in which he said he’d written “Life of Pi” on a sailboat. We boarded that boat and sat at his desk at Banff Center, the boat propped up in the forest beneath a pavilion and assigned as a workspace for resident writers. Yes, written on a boat. We were at the Banff Center for Arts and Creativity in the Alberta Rockies. My wife, Janey, and her sis Tyler were at the center for a six-week artists residency and I had flown up with their mom, Jean, for a three-day writers’ workshop. Jean and I enjoyed readings and discussions with heady authors, editors, translators and poets while Tyler and Janey were painting and sculpting twelve hours a day. Mornings, Jean and I went down for coffee in the contemporary high-ceilinged, endless-view-of-snow-capped-Rockies coffee shop. While we chatted I overheard the conversation from the next table. Obviously there was an international math conference in attendance. What I heard and could understand were numbers and the word, “Tangent.” Janey, her sis and I also worked in a sensuously spectacular hike above Lake Louise in nine-degrees F. The cold was starting to get to us as we approached a warming hut. Up the steps, we stomped off our boots and opened the door. It was packed with fellow hikers hugging a wood stove. We repaired to the porch and the risen direct sunlight to warm. Love the Banff Center experience!
It’s a 1950 Chevrolet
the way a ’50 Chevy looks if it’s been cared for. Not at all like the one my dad showed up with. It had just been traded in at the garage where he worked and appeared to have been inhabited by small rodents and a family of sheep for the past decade – black paint faded to an unmapped location between shades-of-grey and Buster Brown, glass pitted, Korean-war-era tires cracked and bald, the seats ridden hard and put away wet, and everything that could corrode corroded. But it ran. It could be mine for twenty-five bucks, and I could think of nothing else but painting those wheels red. Then, Dad mentioned registration, license, insurance, inspection, gas prices, repairs and maintenance. I bought my first motorbike instead.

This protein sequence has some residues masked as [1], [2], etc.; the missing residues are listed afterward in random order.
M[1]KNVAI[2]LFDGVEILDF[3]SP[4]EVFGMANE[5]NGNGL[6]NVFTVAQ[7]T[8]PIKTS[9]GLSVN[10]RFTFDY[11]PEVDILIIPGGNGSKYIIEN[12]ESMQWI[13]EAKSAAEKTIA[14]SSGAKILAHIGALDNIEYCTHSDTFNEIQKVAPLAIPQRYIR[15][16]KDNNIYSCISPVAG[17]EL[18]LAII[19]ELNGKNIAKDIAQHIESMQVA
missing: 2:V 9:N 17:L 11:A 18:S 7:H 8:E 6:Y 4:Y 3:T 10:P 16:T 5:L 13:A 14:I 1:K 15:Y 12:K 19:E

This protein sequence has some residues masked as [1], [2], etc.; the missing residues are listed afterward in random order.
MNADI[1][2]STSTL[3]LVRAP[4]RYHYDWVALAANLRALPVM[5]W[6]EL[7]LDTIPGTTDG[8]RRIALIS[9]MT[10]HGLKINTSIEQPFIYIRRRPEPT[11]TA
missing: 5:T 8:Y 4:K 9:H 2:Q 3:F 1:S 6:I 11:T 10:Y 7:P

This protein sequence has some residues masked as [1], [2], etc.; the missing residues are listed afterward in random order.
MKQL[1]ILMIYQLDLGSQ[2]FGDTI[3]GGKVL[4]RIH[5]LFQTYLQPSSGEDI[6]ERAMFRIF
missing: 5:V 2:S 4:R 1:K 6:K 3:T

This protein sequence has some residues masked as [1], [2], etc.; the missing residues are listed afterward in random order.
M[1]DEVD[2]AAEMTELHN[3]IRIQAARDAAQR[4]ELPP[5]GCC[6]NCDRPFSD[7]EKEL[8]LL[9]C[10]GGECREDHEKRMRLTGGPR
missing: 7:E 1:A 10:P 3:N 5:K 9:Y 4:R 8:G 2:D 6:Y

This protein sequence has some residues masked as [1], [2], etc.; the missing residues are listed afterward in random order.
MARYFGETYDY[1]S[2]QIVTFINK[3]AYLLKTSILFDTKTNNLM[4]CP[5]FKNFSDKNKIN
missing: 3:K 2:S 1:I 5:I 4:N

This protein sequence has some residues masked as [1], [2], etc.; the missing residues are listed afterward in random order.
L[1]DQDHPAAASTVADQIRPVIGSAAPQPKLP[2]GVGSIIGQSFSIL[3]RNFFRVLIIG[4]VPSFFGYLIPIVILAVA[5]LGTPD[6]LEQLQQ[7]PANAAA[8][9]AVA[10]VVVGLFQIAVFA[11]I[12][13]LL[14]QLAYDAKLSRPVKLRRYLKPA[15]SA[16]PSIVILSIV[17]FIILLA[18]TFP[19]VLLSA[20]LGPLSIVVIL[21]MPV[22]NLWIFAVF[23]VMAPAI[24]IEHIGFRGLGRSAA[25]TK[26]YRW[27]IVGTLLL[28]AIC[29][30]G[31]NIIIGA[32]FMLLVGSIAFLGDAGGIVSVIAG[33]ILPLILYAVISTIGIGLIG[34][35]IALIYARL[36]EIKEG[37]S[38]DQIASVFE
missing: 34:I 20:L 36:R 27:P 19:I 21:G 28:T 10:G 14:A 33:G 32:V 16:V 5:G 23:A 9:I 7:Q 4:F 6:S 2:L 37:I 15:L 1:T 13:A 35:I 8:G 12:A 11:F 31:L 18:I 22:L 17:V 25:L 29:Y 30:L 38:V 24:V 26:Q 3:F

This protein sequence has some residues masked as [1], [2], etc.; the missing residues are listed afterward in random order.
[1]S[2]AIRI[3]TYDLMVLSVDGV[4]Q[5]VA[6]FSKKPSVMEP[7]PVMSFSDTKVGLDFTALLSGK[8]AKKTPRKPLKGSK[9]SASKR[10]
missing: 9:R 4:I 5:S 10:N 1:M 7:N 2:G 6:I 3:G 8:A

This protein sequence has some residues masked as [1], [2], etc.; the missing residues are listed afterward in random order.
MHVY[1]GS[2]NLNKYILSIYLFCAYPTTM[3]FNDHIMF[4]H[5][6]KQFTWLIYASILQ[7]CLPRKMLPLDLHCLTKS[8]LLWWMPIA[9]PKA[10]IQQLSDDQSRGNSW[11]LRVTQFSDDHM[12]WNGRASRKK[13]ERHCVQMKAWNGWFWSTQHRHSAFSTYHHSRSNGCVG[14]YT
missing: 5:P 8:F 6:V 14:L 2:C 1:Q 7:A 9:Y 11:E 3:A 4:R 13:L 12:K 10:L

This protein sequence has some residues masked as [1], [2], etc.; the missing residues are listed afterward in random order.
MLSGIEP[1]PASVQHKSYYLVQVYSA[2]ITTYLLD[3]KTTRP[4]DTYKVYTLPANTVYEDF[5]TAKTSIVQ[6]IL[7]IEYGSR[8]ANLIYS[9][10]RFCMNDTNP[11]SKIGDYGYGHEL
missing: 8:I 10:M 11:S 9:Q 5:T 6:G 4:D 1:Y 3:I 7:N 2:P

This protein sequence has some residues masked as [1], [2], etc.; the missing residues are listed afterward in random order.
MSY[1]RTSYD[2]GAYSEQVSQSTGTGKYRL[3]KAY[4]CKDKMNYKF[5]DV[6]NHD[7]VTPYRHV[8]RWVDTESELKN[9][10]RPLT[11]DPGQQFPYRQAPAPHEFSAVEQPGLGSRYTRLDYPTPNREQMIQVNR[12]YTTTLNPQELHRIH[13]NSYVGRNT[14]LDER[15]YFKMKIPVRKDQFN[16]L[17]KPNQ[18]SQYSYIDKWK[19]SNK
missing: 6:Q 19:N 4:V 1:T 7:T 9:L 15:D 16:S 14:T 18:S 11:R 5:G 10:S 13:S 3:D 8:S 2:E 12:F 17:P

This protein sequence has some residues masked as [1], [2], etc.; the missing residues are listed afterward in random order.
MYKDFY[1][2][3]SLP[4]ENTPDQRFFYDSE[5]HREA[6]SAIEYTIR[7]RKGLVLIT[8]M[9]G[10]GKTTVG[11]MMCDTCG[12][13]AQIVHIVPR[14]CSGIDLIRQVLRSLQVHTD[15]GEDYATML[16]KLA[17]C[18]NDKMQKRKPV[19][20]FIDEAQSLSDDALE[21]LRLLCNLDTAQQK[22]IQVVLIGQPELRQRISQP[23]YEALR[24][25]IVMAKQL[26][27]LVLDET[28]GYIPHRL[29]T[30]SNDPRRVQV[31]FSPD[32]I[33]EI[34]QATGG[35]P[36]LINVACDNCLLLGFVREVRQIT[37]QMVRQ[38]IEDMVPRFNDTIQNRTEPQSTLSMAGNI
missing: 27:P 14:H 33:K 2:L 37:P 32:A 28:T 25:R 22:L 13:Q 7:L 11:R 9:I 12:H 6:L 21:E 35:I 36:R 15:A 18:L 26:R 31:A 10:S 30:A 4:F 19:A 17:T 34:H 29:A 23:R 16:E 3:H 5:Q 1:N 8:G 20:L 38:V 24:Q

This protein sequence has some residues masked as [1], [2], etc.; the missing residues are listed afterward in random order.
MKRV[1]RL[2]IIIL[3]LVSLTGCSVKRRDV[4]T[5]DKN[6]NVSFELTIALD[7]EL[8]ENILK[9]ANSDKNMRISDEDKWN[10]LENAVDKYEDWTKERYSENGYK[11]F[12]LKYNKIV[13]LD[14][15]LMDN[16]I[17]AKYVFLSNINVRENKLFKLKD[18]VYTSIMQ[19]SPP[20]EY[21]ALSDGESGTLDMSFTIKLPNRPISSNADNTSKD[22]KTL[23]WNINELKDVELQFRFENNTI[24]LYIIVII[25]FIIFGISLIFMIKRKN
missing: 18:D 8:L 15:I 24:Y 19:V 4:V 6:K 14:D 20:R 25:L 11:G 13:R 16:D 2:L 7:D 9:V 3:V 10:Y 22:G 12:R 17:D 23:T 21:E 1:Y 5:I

I’m on the elliptical trainer,
headphones tuned to the Pointer Sisters station for the past twenty years, and, at the end of my workout, I’m thinking three-minute cool down, and a new voice comes on. I check the phone and it says, “Bonnie Tyler.” It’s in hyper overdrive, and this isn’t what I had in mind for a cool down, and I’m thinking “Meatloaf.” Turns out her writer/producer, Jim Steinman, also wrote and produced for “Meatloaf.” Tyler has two of the best-selling singles of all time. Welsh singer. Not a household name.
Winter approaching and it’s a beautiful sight—
thistle husks bristle tall and crisp. On the other side of winter’s rains, fallen seeds will come alive, tendrils rise and lush green stalks offer up bulbs as big as your hand and burst open with the most seductive eye-shadow you’ve seen. It’s unearthly, the violet blue that unfolds from those fists. Today as I approached on a bike, I stopped for a pic. For years, my running gate has been slowed with the allure of this patch. Just up the hill from here is where Janey and I harvested pasture patties in fifteen large black garbage bags and stored them in our garage. Another story.
They’re nearly exoskeletons,
these well worn, snug-fitting gloves with their double density leather, petroleum-based palm pads and carbon fiber armor at likely impact points. Following crashes, the folks at Z Leathers who made these gloves ask that riders send their gloves back to them so they can see how the gloves fared whilst the rider was (hopefully) skidding along on their butt or (hopefully not) tumbling ass over tin cups. This particular pair never got stressed to that point, but with tens-of-thousands of miles behind them on the Guzzi and the Ducati, they’re well broken in and can probably start either bike by themselves without me in them.